Understanding the Cultural Landscape

Understanding the Cultural Landscape

Language: English

Pages: 406

ISBN: 1593851197

Format: PDF / Kindle (mobi) / ePub

This compelling book offers a fresh perspective on how the natural world has been imagined, built on, and transformed by human beings throughout history and around the globe. Coverage ranges from the earliest societies to preindustrial China and India, from the emergence in Europe of the modern world to the contemporary global economy. The focus is on what the places we have created say about us: our belief systems and the ways we make a living. Also explored are the social and environmental consequences of human activities, and how conflicts over the meaning of progress are reflected in today's urban, rural, and suburban landscapes. Written in a highly engaging style, this ideal undergraduate-level human geography text is illustrated with over 25 maps and 70 photographs.

Note: Many additional photographs related to the themes addressed in the book are available at the author's website (www.greatmirror.com.)

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is an important point, because it conflicts with the so-called stress models that we almost instinctively turn to when we try to explain the rise of agriculture. Stress models rest on the deceptively attractive assumption that agriculture arose because people were hungry. The grandaddy among this family of explanations was proposed by the archaeologist V. Gordon Childe, whose much-reprinted New Light on the Most Ancient East (1928) proposed that hunters turned to farming when the postglacial

map of China shows a far western province of Xinjiang. (If you’re using an old atlas, it probably shows this province as Sinkiang. That’s because other methods of transliterating Chinese were used in the past. For more on these systems, see the note at the end of this chapter.) Xinjiang comprises two arid basins separated by the Tian Shan, or Heavenly Mountains. The basins are the more northerly Dzungaria, through which the old Silk Road passed, and the more southerly Kashgaria, also known as the

was using the next. It was apparently coined by Theodore Levitt, writing in the Harvard Business Review in 1983 to suggest that multinational companies were tending to market identical products around the world. Critics have pointed out that this hasn’t happened, at least not yet. McDonald’s serves congee, or rice porridge, in China, not Colorado; it serves Chicken Maharajah Macs in India, not Indiana. But if globalization hasn’t yet occurred in exactly the way Levitt meant, it certainly is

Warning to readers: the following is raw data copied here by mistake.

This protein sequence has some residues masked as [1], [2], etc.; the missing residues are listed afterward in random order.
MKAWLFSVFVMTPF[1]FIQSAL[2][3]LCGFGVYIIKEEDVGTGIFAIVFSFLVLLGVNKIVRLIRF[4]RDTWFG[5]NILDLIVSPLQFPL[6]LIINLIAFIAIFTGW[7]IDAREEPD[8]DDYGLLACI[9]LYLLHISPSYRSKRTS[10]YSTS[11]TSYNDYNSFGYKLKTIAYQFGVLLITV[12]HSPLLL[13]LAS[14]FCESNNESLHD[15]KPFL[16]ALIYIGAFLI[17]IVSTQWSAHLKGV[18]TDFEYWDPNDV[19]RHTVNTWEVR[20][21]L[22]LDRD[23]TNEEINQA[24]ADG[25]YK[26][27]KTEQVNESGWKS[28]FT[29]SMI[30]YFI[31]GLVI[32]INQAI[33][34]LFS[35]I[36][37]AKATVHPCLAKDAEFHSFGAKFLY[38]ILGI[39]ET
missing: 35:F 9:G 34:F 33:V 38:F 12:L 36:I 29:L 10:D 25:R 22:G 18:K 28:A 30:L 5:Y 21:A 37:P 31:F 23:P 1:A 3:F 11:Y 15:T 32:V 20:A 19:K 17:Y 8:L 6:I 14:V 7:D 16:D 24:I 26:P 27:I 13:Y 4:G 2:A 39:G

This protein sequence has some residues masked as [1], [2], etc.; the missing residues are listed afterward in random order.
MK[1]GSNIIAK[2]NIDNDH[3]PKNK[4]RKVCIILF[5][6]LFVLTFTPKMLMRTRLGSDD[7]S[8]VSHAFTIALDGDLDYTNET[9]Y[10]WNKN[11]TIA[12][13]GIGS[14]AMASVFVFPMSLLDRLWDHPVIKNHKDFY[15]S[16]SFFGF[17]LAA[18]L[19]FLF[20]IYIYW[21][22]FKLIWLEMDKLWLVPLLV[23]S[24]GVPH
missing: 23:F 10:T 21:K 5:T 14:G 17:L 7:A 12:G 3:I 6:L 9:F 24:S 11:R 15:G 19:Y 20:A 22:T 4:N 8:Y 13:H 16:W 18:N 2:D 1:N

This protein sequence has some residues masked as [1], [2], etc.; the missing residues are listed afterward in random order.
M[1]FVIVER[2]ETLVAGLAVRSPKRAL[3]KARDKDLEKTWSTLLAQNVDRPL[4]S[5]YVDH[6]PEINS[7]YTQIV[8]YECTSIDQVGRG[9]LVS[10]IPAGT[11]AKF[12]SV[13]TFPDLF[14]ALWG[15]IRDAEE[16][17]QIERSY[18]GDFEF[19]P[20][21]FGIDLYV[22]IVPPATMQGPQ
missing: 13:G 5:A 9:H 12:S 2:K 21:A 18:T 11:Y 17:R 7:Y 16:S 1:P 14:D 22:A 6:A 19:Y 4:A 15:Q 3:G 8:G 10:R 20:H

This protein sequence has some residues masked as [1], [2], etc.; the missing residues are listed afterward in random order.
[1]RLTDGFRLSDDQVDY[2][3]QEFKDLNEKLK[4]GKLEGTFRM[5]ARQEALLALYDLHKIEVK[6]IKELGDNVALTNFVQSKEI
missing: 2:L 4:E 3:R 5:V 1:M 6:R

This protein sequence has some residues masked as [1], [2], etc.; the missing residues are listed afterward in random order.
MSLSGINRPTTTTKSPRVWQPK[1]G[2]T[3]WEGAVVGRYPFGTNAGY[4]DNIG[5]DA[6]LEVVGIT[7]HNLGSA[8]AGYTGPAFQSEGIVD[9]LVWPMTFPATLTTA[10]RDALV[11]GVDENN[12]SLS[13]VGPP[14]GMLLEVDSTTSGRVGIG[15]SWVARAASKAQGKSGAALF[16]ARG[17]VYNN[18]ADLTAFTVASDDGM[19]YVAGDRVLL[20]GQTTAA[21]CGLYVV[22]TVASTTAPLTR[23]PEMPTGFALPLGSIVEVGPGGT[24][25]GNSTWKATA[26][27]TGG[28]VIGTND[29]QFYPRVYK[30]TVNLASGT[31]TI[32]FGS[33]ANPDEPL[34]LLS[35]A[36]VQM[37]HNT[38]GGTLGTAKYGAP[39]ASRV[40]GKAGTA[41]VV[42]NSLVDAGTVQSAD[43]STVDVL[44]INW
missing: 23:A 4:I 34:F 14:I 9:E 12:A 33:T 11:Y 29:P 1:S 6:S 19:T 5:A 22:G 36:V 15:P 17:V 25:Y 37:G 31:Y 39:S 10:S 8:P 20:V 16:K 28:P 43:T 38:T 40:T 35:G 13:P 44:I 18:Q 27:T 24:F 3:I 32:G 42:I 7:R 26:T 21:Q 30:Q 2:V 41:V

intermediate languages may be necessary, raising questions about the accuracy of the final translation of a speech delivered in Finnish, translated perhaps to German, then to Italian, and finally to Maltese. The best solution is bilingualism or multilingualism. That’s the position of Raymond Cohen, an Israeli who contrasts the “threadbare” English typically used by foreign speakers with the “luxuriant native language” used by native English speakers. Cohen argues that people whose native tongue

Powell River. They were icons of the provincial economy, but that didn’t stop them from being sold in 1987 to a New Zealand company which in turn sold them in 2000 to Norske Skog. The other two giants were Abitibi, based in Quebec and serving the big newspapers of the American Northeast, and Bowater, a South Carolina company tapping those fast-growing Southern pine forests. Competition for these companies may come from Russia, which has immense timber resources but whose forest-products output

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